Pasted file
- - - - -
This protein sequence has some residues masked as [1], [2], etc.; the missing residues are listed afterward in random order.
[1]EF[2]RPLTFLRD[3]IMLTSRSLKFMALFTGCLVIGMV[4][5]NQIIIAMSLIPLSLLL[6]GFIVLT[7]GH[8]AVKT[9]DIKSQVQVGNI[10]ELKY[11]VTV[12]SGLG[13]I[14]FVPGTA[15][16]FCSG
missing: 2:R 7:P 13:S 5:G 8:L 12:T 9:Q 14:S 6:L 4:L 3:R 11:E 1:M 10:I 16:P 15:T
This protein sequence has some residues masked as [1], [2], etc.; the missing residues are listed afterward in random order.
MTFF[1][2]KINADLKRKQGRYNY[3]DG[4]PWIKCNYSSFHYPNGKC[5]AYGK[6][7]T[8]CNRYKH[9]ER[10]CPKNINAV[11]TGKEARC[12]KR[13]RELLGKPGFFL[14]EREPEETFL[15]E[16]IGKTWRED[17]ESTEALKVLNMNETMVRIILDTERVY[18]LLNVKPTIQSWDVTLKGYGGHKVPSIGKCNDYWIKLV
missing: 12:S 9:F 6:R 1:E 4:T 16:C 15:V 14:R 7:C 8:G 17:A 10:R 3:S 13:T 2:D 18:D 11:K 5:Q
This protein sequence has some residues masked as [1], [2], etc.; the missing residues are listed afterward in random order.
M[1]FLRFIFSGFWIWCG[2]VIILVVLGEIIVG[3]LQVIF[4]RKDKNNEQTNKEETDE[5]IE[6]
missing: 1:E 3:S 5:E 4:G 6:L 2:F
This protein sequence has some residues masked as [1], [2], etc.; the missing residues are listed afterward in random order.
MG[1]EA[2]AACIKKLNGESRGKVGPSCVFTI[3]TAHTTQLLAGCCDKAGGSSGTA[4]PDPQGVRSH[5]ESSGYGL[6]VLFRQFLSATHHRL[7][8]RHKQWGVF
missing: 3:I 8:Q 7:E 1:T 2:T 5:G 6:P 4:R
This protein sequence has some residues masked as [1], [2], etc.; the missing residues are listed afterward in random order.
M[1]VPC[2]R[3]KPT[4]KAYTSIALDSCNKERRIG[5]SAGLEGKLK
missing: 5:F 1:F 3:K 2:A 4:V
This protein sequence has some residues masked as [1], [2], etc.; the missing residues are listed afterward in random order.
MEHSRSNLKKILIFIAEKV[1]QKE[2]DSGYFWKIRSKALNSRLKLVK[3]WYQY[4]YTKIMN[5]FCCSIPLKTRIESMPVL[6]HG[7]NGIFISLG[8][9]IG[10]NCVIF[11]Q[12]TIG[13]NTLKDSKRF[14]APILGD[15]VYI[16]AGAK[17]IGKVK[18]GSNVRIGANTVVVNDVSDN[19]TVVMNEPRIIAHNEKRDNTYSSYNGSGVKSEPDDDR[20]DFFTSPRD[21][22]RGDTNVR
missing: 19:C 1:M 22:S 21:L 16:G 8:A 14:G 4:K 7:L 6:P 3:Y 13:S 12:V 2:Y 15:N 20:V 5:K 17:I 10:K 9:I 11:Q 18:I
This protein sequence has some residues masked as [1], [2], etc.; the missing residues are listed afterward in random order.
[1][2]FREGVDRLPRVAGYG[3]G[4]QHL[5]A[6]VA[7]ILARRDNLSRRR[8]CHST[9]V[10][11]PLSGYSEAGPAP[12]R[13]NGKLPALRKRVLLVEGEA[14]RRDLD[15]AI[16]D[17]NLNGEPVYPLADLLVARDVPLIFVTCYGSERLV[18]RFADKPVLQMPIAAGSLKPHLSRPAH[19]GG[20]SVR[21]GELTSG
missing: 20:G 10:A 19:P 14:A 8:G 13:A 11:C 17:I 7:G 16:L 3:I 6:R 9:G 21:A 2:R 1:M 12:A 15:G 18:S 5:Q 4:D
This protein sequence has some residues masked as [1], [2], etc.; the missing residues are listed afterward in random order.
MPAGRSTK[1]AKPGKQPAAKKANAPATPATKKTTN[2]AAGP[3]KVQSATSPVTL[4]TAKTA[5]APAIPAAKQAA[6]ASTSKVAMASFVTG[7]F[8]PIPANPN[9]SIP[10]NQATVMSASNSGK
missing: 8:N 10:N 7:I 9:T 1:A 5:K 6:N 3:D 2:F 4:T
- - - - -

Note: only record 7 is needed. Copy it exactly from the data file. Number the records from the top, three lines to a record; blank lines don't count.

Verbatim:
This protein sequence has some residues masked as [1], [2], etc.; the missing residues are listed afterward in random order.
[1][2]FREGVDRLPRVAGYG[3]G[4]QHL[5]A[6]VA[7]ILARRDNLSRRR[8]CHST[9]V[10][11]PLSGYSEAGPAP[12]R[13]NGKLPALRKRVLLVEGEA[14]RRDLD[15]AI[16]D[17]NLNGEPVYPLADLLVARDVPLIFVTCYGSERLV[18]RFADKPVLQMPIAAGSLKPHLSRPAH[19]GG[20]SVR[21]GELTSG
missing: 20:G 10:A 19:P 14:A 8:G 13:A 11:C 17:I 7:G 16:L 3:I 6:R 9:G 21:A 2:R 1:M 12:A 15:G 18:S 5:Q 4:D